A wearable device to acquire electroencephalographic (EEG) signals was used to investigate changes in the EEG frequency domain at different indoor temperatures. Twenty-three participants were enrolled and the EEG signals were recorded during a rest condition with open eyes (i.e. a condition without any specific task) using three different ambient temperatures cold (16°C), neutral (24°C), and warm (31 °C) in a climate chamber. Beta and gamma bands showed significant differences across the three different temperatures. In particular, pairwise comparisons revealed differences in TP9 and TP10 electrodes between cold and neutral conditions for beta and gamma bands and between the cold and warm conditions in the gamma band. A significant difference was found between cold and neutral conditions for the gamma band in TP10 as well. The preliminary results presented in this study bring to the conclusion that wearable devices could be used for EEG measurements applied to thermal comfort assessment. Nevertheless, given the low data quality provided by such devices, a pre-processing procedure is required to make data free from artefatcs and reliable for the analysis. Future developments will include other physiological parameters in conjunction with the EEG to investigate the percepetion in indoor environments.

Application of physiological measurements for thermal comfort assessment

Silvia Angela Mansi;Marco Arnesano
2021

Abstract

A wearable device to acquire electroencephalographic (EEG) signals was used to investigate changes in the EEG frequency domain at different indoor temperatures. Twenty-three participants were enrolled and the EEG signals were recorded during a rest condition with open eyes (i.e. a condition without any specific task) using three different ambient temperatures cold (16°C), neutral (24°C), and warm (31 °C) in a climate chamber. Beta and gamma bands showed significant differences across the three different temperatures. In particular, pairwise comparisons revealed differences in TP9 and TP10 electrodes between cold and neutral conditions for beta and gamma bands and between the cold and warm conditions in the gamma band. A significant difference was found between cold and neutral conditions for the gamma band in TP10 as well. The preliminary results presented in this study bring to the conclusion that wearable devices could be used for EEG measurements applied to thermal comfort assessment. Nevertheless, given the low data quality provided by such devices, a pre-processing procedure is required to make data free from artefatcs and reliable for the analysis. Future developments will include other physiological parameters in conjunction with the EEG to investigate the percepetion in indoor environments.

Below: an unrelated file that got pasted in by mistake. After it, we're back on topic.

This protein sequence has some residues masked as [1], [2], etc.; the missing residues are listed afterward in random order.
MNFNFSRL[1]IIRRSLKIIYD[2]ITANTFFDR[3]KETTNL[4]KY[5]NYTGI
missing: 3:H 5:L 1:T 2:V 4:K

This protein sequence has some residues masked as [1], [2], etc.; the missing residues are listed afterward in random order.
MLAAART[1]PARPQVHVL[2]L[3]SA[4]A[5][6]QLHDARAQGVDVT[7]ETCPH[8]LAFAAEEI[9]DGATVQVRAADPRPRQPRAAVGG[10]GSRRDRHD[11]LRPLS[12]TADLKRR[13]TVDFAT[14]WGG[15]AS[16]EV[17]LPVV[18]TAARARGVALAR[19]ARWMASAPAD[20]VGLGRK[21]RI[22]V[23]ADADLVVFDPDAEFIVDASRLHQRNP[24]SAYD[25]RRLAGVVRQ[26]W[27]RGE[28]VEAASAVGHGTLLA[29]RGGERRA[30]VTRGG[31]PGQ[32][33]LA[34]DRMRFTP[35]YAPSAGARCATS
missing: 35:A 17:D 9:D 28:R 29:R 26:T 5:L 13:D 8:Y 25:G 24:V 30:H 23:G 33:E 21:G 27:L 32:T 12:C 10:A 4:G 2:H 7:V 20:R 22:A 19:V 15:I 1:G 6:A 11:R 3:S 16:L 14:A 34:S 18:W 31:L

978-88-9392-279-1
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Utilizza questo identificativo per citare o creare un link a questo documento: http://hdl.handle.net/11389/34710
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